I'm afraid not.
The compiled binary file has been processed through relocation phase by the linker, which associate each symbol reference in the code with a run-time address.
You can do a simple experiment to find out the differences, here is a program which output 'Hello World':
gcc -c you can compile the source code into a relocatable object:
$ gcc -c main.o
$ readelf -s main.o
Symbol table '.symtab' contains 10 entries:
Num: Value Size Type Bind Vis Ndx Name
0: 00000000 0 NOTYPE LOCAL DEFAULT UND
1: 00000000 0 FILE LOCAL DEFAULT ABS main.c
2: 00000000 0 SECTION LOCAL DEFAULT 1
3: 00000000 0 SECTION LOCAL DEFAULT 3
4: 00000000 0 SECTION LOCAL DEFAULT 4
5: 00000000 0 SECTION LOCAL DEFAULT 5
6: 00000000 0 SECTION LOCAL DEFAULT 7
7: 00000000 0 SECTION LOCAL DEFAULT 6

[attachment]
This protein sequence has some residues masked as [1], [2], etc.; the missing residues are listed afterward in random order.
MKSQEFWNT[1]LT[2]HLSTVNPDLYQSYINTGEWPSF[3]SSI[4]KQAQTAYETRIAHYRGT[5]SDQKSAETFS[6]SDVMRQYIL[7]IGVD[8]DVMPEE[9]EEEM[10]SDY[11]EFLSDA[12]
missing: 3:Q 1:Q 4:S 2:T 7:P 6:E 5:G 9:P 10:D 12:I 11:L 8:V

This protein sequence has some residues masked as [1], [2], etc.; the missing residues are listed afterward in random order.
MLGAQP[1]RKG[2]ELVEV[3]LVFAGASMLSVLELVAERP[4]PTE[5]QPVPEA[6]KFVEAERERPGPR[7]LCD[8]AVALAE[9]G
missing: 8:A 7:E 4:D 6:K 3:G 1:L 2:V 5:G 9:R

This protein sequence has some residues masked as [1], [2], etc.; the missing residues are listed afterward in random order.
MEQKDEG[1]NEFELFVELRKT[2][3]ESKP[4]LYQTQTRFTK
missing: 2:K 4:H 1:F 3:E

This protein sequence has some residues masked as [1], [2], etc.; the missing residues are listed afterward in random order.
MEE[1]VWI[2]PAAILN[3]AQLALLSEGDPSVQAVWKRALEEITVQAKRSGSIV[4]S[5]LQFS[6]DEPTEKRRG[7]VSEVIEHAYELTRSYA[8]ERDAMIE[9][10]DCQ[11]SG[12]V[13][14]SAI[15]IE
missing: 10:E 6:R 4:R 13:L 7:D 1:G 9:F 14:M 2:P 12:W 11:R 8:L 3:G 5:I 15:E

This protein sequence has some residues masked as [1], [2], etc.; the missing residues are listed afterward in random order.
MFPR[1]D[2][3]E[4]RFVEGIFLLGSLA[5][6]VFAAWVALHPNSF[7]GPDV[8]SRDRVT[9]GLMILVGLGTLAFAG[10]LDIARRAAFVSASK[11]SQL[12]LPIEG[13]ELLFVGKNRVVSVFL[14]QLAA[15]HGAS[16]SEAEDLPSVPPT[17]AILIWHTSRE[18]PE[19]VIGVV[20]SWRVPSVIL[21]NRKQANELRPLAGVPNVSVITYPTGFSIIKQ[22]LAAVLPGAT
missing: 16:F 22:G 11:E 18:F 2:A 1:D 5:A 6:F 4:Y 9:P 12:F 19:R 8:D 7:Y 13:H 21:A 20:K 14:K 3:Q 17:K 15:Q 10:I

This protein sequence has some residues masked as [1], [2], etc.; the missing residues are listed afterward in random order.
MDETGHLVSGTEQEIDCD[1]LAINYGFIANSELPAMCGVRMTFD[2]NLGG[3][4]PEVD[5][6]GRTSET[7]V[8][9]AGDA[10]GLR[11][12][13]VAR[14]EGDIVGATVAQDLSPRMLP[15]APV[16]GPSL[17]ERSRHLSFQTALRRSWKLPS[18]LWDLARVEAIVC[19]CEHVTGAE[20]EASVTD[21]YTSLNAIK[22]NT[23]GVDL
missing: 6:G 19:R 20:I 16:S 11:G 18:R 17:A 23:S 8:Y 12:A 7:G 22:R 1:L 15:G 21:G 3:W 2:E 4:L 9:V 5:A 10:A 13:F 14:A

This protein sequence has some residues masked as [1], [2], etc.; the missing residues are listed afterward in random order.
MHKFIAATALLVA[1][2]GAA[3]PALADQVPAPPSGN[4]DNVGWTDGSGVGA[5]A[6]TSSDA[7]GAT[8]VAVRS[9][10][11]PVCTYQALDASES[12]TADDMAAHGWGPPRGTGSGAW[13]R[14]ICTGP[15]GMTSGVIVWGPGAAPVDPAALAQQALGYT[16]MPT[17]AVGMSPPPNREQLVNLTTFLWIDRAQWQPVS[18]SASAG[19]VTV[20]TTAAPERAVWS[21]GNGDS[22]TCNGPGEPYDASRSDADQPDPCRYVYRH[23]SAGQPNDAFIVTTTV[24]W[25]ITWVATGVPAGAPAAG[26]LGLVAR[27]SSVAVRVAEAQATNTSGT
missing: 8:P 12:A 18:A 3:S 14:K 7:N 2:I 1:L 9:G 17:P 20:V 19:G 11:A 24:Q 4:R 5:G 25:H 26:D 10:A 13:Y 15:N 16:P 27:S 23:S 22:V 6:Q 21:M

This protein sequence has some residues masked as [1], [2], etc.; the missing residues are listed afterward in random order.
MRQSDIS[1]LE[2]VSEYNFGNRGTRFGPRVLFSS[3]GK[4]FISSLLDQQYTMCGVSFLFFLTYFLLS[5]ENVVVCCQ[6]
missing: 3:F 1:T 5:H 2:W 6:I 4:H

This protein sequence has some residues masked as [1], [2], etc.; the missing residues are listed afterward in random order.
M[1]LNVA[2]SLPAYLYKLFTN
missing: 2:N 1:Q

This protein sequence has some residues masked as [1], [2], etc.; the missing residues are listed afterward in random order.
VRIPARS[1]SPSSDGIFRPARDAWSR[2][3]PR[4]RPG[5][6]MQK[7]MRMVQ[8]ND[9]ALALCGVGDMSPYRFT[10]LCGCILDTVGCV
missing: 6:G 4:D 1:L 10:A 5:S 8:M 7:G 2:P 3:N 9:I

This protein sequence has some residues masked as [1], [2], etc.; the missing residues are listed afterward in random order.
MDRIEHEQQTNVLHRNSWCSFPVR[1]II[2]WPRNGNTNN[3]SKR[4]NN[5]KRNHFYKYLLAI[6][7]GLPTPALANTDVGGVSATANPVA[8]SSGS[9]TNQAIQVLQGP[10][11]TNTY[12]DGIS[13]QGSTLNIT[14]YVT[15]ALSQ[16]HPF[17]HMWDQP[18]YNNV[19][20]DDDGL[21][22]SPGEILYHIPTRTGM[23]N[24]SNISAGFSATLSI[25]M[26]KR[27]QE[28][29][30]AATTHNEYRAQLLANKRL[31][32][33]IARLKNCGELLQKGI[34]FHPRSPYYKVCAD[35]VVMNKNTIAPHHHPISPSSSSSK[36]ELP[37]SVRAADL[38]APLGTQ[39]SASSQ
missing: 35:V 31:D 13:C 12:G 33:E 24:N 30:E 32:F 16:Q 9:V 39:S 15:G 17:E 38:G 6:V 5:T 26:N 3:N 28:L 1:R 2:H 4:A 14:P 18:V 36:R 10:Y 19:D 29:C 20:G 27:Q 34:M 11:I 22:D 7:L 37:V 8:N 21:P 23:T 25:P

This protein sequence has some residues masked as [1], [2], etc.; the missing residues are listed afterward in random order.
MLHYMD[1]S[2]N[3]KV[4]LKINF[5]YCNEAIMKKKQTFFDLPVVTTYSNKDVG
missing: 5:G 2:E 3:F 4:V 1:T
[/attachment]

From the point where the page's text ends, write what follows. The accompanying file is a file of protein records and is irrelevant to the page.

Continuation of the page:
8: 00000000 29 FUNC GLOBAL DEFAULT 1 main
9: 00000000 0 NOTYPE GLOBAL DEFAULT UND printf
You can see from here the value of function main is 0x0, which means it has not yet been relocated and can be linked with others.
But when you compile the file with
gcc command, to generated an executable one:
$ gcc main.c
$ readelf -s a.out | grep main
2: 00000000 0 FUNC GLOBAL DEFAULT UND __libc_start_main@GLIBC_2.0 (2)
39: 00000000 0 FILE LOCAL DEFAULT ABS main.c
51: 00000000 0 FUNC GLOBAL DEFAULT UND __libc_start_main@@GLIBC_
62: 080483c4 29 FUNC GLOBAL DEFAULT 13 main
Now you can see the address of function main has been relocated to 0x80483c4, which is the runtime address of the function code. The generate
a.out can no longer get linked with others, since there may be runtime address violation to do so.
Generally speaking the relocation phase cannot be reverted, because some symbol information get lost after the phase.
For more details I suggest you to read the Linking chapter in the book Computer System: A Programmer's Prospective, which covers a lot in linking and relocation.